A 2017 study found that in America, 81 percent of women are living paycheck to paycheck. For many people in the country, paying for birth control out-of-pocket is just not a realistic option.

In the United States, unintended pregnancy rates are highest among those least able to afford contraception and have significantly increased over the past decade. Additionally, the unintended pregnancy rate for low-income women is more than five times the rate for women in the highest income bracket. Unwanted pregnancies among low-income individuals make it harder to escape the cyclical nature of poverty. Lack of access to contraception consequently grows the number of disenfranchised people, resulting in people having to work forever in order to survive and support their growing families.

This Supreme Court decision comes in the midst of a spotlight on America’s racist past and present.

Fatima Goss Gaves, the CEO and president of National Women’s Law Center, writes for Cosmopolitan, “Black and brown people, LGBTQ+ individuals, low-income people, and those who live at the intersections of these identities will be impacted most by SCOTUS’s decision to allow companies and schools to decline contraceptive coverage. These people already face insurmountable barriers to the care they need as they face higher rates of unemployment and extraordinary wage gaps.”

Since birth control became legal in America in 1965, women have been able to participate more actively in society. By giving women the ability to control their own reproductive health, they have been able to seek further education, participation in the workforce, and improve their own living conditions. In a major way, bodily autonomy through reproductive health has enabled women to work towards social equality.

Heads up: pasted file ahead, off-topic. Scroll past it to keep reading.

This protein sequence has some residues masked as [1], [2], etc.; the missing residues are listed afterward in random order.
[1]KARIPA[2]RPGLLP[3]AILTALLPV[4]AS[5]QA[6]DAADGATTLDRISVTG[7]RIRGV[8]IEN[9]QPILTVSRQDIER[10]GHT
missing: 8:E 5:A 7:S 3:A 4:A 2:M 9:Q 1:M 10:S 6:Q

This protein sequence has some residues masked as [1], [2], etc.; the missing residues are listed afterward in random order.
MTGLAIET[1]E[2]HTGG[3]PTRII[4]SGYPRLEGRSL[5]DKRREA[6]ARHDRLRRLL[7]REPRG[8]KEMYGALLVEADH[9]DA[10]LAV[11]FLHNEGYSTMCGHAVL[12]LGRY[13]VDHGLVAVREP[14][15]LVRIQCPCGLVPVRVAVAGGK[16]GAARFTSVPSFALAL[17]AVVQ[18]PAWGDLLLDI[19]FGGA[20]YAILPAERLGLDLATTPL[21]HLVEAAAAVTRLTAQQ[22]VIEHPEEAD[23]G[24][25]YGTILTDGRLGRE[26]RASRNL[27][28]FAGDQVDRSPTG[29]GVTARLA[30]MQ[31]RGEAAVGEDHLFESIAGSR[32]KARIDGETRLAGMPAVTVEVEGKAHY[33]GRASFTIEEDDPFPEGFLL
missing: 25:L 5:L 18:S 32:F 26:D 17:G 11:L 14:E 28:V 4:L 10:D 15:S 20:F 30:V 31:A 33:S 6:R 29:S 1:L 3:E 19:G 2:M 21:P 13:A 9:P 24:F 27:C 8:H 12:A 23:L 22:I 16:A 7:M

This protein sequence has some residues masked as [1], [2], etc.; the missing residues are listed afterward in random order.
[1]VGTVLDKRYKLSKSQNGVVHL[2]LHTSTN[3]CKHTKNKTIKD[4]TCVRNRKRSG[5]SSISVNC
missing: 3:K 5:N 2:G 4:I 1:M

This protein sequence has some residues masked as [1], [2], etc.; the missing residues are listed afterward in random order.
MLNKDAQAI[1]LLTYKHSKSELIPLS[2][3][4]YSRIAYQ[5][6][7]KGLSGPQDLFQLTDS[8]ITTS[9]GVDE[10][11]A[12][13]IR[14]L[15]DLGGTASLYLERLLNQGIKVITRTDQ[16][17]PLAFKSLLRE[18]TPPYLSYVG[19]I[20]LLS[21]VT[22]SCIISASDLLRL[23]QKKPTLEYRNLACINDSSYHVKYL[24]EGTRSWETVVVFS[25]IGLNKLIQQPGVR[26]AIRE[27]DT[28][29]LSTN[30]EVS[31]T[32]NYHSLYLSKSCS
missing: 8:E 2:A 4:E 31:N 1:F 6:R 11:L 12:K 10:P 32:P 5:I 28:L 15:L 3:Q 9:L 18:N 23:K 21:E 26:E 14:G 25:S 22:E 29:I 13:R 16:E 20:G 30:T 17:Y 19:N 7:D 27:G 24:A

It’s important to recognize that the Supreme Court justices who are making decisions about women’s bodies in America are mostly men. Six out of the nine Supreme Court Justices are men, and two of those men have been publicly accused of sexual assault.

Aside from not having the anatomy that would allow them to have meaningful input on women’s reproductive health, the SCOTUS justices don’t understand what access to contraception means to so many women.

Brett Kavanaugh, the newest Supreme Court justice, once referred to birth control as “abortion-inducing drugs.” This spread of misinformation coming from someone who has the power to make laws about women’s bodies is dangerous and actively harmful.

The two Supreme Court Justices who dissented the decision were women, Ruth Bader Ginsberg and Sonia Sotomayor. After the decision was made, Justice Ginsberg wrote, “This court leaves women workers to fend for themselves, to seek contraceptive coverage from sources other than their employers’ insurer, and, absent another available source of funding, to pay for contraceptive services out of their own pockets.”

By taking away this coverage, many people who are already struggling to get by will be forced to either compromise their own reproductive health or compromise their livelihood. This decision is a violation of human rights and the U.S. Supreme Court should not have authority over women’s bodies and health.

Bodily autonomy is necessary because it extends beyond individual liberty—it’s economic and social justice.


NOTE: When referring to *women, we are also referring to any person who has a uterus but may not identify as a *woman. Due to cisnormativity, “women” is used in academic studies and legislation, and the term is repeated in this article to accurately reflect the studies and legislation referenced. We acknowledge that not all people who have uteri and use birth control identify as women.